We crested together, and for once, the downhill was a treat. Shortly afterwards we hit the snack stop, with a tidy lead on the rest of the pack. We were off again, naturally following Paul’s directions. When he stopped to check his bearings, inevitably the Pipe would lean over him and say something like, “are you gonna work this one out or what, the okes are catching us” between bites of an energy bar. Not sure if that behaviour is not done, but it didn’t seem to phase us much. Soon enough with a poorly timed bit of navigational advice from myself, we got the four of us lost. And our lead was gone. Back in the pack with the Thompson Twins from Toyota and a bit of the Dunkeld Dudes thrown In for spice. This is where we made the fatal error. We backed Paul’s directions instead of chilling with the folk that had this directional thing waxed. A bit of a push for home was on the cards, though it turned out to be more of a push for something pretty far from home. Having navigated Wappo’s Step without incident, we followed Paul up some mountain of his own imagining. After sometime and some pretty useful additional hill training, we realized we were wrong and went back down the cliff face. Just in time to see half the field come past us. You know you are in trouble when the likes of Willy get a sniff in and come charging down the hill screaming “I got you fu*ers nooooow.” His charge was shortlived at the next hill, nevertheless, things were looking bleak for the Osamas. I think we rode past some dudes in baggy pants, then we knew we had hit rock bottom, and the Piggs Peak wreaked havoc on the two of us. At least we had the jump on the little people we thought. But it wasn’t long before they too came past us. I think it was somewhere around the time where the Pipe had gotten off his bike and rested his head on his seat. Looked like he was having a nap. Things were way bleak. We managed to top the hill and roll into Piggs Peak. If there was any juice left in the tank, there would have been much wailing and gnashing of teeth, but we were too poked. The look on the faces of Cyclelab Clones was enough to make me wanna toss my two energy bars and one tot of protein shake. Urrrghhh!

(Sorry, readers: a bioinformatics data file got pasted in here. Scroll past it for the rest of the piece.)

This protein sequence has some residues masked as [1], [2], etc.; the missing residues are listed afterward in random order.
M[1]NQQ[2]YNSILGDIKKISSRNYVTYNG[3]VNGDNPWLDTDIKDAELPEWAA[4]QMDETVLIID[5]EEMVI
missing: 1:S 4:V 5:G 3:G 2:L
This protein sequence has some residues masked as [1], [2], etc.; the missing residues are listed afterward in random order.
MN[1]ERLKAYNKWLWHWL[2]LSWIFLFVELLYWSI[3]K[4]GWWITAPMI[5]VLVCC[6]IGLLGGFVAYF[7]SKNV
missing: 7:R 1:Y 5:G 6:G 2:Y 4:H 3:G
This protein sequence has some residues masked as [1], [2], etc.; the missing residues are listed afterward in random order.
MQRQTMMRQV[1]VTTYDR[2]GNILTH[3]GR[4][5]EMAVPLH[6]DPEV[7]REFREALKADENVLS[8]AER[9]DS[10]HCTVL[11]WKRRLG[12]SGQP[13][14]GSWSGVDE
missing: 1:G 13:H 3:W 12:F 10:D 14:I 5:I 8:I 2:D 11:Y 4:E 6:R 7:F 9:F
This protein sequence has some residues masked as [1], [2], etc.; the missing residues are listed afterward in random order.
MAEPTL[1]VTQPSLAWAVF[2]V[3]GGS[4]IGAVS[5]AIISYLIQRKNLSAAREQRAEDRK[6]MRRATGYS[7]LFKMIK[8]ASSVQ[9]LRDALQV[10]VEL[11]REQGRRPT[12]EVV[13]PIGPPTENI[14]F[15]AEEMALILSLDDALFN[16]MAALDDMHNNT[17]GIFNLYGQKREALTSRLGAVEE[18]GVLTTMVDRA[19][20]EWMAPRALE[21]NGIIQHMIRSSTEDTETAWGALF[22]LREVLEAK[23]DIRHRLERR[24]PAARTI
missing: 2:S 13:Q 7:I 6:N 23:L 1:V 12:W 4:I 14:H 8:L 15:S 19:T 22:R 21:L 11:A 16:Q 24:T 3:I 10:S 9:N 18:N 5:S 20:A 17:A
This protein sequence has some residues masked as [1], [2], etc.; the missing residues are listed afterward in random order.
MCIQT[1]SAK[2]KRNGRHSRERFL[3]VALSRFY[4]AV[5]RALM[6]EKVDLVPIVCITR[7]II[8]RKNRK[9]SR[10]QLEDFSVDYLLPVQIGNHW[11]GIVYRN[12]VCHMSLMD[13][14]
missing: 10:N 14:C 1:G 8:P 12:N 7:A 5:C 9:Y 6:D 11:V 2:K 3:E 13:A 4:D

We lost a packet of time, not to mention the yellow jersey. Riding, even in the sublimest of surroundings, can suck properly.
Night Two – more sheer luxury, aircon, TV, swimming pool, couple of beers, some burgers – our troubles were over man.
Monday, 23 November 2009
Day 1: Brutal
Dawn of day one started like any other Swazi stage….a brisk start shortly followed by me getting lost within the first ten minutes. There was a strange comfort knowing that very little had changed. We fiddled around on some small hills as the pack spread and concertinaed again, depending on how badly the lead guys were following the route cards. Things seemed more chilled this year without Nic “I’ve trashed every bit of my bike in the first ten minutes” Floros. It also left us quite exposed as a pair. Believe it or not, our tactic this year was to lurk at the front with the leaders and sneak the win at the end of each day. Many asked us “what happens if you have a technical,” to which we replied….”I don’t know.” I may have said something to the effect of “Whats a technical?” It made for interesting riding there is no doubt.